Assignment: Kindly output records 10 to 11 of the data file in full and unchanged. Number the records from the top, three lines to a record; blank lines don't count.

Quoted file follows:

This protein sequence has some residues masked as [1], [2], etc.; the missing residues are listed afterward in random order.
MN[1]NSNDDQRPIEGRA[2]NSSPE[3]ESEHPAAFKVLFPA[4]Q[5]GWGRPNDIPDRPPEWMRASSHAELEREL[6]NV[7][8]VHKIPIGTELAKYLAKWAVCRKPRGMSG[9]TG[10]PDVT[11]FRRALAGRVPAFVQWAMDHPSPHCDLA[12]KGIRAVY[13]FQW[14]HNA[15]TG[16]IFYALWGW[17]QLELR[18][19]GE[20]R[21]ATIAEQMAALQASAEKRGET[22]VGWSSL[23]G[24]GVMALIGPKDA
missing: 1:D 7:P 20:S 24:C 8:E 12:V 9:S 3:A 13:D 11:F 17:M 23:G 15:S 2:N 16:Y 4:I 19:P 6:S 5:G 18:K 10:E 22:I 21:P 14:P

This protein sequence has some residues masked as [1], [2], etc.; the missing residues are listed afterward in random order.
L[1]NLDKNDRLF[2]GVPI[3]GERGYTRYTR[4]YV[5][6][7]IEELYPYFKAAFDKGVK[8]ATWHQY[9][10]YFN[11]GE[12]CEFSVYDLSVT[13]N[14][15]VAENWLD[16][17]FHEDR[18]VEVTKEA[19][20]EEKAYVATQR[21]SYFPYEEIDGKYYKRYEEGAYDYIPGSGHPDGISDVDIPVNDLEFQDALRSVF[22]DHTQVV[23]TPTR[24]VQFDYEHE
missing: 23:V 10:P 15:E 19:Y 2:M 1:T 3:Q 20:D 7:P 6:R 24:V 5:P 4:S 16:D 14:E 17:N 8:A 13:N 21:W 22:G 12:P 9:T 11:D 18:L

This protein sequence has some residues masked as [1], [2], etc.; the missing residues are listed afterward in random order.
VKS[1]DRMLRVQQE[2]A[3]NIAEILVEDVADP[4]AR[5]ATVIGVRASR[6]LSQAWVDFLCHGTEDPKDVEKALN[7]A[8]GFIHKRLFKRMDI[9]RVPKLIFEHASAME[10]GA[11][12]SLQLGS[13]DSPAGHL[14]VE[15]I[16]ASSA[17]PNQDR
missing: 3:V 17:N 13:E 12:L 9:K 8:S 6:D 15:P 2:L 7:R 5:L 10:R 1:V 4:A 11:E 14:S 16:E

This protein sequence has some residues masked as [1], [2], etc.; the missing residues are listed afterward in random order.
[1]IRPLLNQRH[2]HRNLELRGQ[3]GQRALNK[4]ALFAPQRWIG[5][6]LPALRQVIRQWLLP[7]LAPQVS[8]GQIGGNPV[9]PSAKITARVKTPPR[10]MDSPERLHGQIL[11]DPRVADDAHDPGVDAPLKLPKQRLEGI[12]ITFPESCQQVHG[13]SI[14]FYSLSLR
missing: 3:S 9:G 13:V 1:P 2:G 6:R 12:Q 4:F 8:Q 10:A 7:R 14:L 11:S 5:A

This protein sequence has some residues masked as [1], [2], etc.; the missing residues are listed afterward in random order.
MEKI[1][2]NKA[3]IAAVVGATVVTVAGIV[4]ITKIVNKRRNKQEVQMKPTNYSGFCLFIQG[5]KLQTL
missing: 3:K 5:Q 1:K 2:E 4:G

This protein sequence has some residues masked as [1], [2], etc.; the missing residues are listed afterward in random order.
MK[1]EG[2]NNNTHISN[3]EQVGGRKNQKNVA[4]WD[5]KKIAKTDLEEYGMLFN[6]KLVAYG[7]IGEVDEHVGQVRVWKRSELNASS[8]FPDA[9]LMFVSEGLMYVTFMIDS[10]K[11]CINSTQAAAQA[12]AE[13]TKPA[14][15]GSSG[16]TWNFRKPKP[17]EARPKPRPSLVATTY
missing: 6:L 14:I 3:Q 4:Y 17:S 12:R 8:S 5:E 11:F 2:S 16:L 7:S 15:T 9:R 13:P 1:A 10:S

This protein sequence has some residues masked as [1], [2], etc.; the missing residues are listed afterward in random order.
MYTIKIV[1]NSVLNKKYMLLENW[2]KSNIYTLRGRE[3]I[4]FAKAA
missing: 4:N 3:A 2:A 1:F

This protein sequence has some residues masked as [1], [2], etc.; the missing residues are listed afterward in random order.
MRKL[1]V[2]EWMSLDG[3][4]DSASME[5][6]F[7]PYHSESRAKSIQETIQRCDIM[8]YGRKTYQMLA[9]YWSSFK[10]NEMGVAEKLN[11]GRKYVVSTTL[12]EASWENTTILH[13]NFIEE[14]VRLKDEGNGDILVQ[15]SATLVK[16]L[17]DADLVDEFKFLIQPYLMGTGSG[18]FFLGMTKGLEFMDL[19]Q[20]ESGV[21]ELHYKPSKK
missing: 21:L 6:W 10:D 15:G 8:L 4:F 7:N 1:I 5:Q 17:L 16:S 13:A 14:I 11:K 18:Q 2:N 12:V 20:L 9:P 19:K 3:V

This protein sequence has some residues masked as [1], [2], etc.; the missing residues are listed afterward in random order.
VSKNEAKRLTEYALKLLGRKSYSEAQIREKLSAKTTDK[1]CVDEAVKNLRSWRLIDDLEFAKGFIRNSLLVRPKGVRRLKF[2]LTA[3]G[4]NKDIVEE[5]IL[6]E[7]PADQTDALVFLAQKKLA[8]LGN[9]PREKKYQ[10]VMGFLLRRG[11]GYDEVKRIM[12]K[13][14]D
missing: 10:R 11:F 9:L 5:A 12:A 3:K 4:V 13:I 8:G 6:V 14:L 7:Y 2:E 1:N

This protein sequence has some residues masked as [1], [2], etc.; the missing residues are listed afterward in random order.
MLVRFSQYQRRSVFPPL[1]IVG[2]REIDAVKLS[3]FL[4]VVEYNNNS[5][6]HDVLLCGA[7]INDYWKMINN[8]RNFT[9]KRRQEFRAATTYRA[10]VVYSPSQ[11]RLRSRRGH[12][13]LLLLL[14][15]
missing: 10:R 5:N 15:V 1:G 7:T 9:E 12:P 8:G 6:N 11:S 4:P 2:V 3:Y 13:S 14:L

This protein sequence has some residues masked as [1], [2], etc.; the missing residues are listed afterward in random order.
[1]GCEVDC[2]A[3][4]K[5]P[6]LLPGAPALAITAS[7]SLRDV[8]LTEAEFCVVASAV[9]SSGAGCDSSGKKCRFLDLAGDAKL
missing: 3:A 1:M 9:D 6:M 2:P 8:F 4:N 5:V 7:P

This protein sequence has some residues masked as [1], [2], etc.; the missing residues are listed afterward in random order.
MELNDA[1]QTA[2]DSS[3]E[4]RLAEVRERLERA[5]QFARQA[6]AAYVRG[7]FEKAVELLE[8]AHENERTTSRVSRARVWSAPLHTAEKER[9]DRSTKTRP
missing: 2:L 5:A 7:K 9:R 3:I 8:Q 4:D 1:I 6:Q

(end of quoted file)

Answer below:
This protein sequence has some residues masked as [1], [2], etc.; the missing residues are listed afterward in random order.
MLVRFSQYQRRSVFPPL[1]IVG[2]REIDAVKLS[3]FL[4]VVEYNNNS[5][6]HDVLLCGA[7]INDYWKMINN[8]RNFT[9]KRRQEFRAATTYRA[10]VVYSPSQ[11]RLRSRRGH[12][13]LLLLL[14][15]
missing: 10:R 5:N 15:V 1:G 7:T 9:E 12:P 8:G 6:N 11:S 4:P 2:V 3:Y 13:S 14:L

This protein sequence has some residues masked as [1], [2], etc.; the missing residues are listed afterward in random order.
[1]GCEVDC[2]A[3][4]K[5]P[6]LLPGAPALAITAS[7]SLRDV[8]LTEAEFCVVASAV[9]SSGAGCDSSGKKCRFLDLAGDAKL
missing: 3:A 1:M 9:D 6:M 2:P 8:F 4:N 5:V 7:P